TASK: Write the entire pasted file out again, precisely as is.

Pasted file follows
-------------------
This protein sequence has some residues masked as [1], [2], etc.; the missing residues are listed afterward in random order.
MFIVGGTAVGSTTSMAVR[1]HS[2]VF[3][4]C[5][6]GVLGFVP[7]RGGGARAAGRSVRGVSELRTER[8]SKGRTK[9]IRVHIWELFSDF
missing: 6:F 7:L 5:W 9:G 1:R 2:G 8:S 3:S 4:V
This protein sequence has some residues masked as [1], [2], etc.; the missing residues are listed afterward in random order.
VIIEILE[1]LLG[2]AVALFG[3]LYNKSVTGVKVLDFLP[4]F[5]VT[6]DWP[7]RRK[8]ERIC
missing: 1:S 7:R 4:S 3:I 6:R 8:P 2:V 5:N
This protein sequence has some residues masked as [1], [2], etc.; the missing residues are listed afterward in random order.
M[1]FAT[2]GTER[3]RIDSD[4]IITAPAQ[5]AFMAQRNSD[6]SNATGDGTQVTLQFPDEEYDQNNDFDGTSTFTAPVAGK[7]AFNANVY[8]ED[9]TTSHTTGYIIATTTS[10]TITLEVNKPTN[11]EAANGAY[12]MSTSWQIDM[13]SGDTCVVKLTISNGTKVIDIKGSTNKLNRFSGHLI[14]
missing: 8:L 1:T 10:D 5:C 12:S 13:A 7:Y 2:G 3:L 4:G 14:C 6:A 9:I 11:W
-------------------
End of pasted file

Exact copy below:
This protein sequence has some residues masked as [1], [2], etc.; the missing residues are listed afterward in random order.
MFIVGGTAVGSTTSMAVR[1]HS[2]VF[3][4]C[5][6]GVLGFVP[7]RGGGARAAGRSVRGVSELRTER[8]SKGRTK[9]IRVHIWELFSDF
missing: 6:F 7:L 5:W 9:G 1:R 2:G 8:S 3:S 4:V
This protein sequence has some residues masked as [1], [2], etc.; the missing residues are listed afterward in random order.
VIIEILE[1]LLG[2]AVALFG[3]LYNKSVTGVKVLDFLP[4]F[5]VT[6]DWP[7]RRK[8]ERIC
missing: 1:S 7:R 4:S 3:I 6:R 8:P 2:V 5:N
This protein sequence has some residues masked as [1], [2], etc.; the missing residues are listed afterward in random order.
M[1]FAT[2]GTER[3]RIDSD[4]IITAPAQ[5]AFMAQRNSD[6]SNATGDGTQVTLQFPDEEYDQNNDFDGTSTFTAPVAGK[7]AFNANVY[8]ED[9]TTSHTTGYIIATTTS[10]TITLEVNKPTN[11]EAANGAY[12]MSTSWQIDM[13]SGDTCVVKLTISNGTKVIDIKGSTNKLNRFSGHLI[14]
missing: 8:L 1:T 10:D 5:C 12:S 13:A 7:Y 2:G 3:L 4:G 14:C 6:A 9:I 11:W